When I was a kid the whole “Just Say No” thing was really big.
This slogan and D.A.R.E. created a solid 20 years of thoroughly deceptive and ineffective anti-drug education.
There may be something to it though.
By not saying no, we all make things harder on ourselves than we need to.
Someone asks us if we would like to do something.
We really don’t want to.
Not even a tiny little bit.
So we say…maybe.
Why do we do this to ourselves?
Are we trying to buy ourselves time?
Are we trying to minimize the hurt caused by giving them a straight up no answer?
Are we just cowards?
It’s a weird thing. We know we have no desire or intention of doing this thing, yet we are afraid to state this.
This causes all sorts of issues.
We end up using the very limited amount of time we have on things we hate, or we go through this sad process of scheduling-cancelling-rescheduling-cancelling until the whole thing just kind of goes away.
The funniest part is that in trying to spare someone else’s feelings, we make it harder on them and probably hurt their feelings even more by allowing the thing to die a slow death instead of never letting it be alive in the first place.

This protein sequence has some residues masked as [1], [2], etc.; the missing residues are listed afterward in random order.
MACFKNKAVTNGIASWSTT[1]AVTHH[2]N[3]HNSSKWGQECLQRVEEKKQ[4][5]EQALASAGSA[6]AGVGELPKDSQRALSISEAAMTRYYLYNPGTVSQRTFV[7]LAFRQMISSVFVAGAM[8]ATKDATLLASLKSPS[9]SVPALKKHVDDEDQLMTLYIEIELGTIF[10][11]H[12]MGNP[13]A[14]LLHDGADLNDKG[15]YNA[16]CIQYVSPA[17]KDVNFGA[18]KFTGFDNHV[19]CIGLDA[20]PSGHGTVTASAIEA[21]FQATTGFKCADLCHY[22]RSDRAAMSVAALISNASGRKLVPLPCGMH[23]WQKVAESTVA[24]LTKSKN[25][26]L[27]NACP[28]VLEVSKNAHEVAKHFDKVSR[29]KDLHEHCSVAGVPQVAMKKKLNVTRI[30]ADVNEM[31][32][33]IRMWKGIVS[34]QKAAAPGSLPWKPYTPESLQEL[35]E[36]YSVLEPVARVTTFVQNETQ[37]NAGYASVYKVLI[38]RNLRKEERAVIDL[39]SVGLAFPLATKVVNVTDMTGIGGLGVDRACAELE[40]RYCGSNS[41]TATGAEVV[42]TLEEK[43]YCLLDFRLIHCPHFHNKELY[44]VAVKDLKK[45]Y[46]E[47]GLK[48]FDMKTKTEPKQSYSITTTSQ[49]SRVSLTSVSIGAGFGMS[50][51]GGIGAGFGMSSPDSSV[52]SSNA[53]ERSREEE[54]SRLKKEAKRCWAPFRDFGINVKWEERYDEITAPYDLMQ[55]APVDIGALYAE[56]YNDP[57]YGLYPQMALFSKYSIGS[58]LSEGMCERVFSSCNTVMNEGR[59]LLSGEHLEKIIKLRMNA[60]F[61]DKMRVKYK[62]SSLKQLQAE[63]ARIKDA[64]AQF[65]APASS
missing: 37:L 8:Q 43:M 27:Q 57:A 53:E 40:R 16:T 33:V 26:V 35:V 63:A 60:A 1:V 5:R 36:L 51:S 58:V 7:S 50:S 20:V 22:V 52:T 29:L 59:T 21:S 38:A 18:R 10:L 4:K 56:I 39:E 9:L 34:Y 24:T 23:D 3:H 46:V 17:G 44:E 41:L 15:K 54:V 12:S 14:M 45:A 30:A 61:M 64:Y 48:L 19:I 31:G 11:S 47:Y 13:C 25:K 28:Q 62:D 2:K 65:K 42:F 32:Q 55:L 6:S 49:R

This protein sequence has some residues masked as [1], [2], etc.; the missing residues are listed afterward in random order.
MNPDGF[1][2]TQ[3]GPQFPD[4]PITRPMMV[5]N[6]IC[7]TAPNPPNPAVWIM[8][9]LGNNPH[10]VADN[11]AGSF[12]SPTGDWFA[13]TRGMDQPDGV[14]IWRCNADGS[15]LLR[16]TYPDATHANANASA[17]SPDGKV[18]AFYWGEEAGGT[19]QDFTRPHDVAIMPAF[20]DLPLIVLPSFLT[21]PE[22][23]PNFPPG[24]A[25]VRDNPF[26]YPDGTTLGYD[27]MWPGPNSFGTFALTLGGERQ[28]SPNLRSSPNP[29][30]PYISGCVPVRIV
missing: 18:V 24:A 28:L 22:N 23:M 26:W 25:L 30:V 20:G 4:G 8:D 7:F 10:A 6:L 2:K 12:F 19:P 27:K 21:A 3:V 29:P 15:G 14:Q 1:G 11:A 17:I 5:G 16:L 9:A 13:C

What is wrong with simply saying no?
Are we obligated or required to spend our time on things we aren’t excited about, or even interested in?
Look, I get that there are some things that we will end up doing that we don’t really want to because it’s what we do. I do not see myself ever being excited about kids sporting events, but I will go.
Don’t judge me, the kids aren’t even good at it. They can barely walk right, why do I want to watch them try to play soccer or basketball? I don’t even like baseball when grown men on steroids hit the ball into neighboring states, why would I want to watch kids bump it off a tee before waddling to first base?
I’m just kidding.
Kids sports are every bit as awesome as doing something I actually like.
Apart from the things I do for my family and the people I love, I do try to say no to the things that do not interest or excite me.
And me saying no tells you nothing about the person inviting me or the activities themselves, only that they are not a priority for me.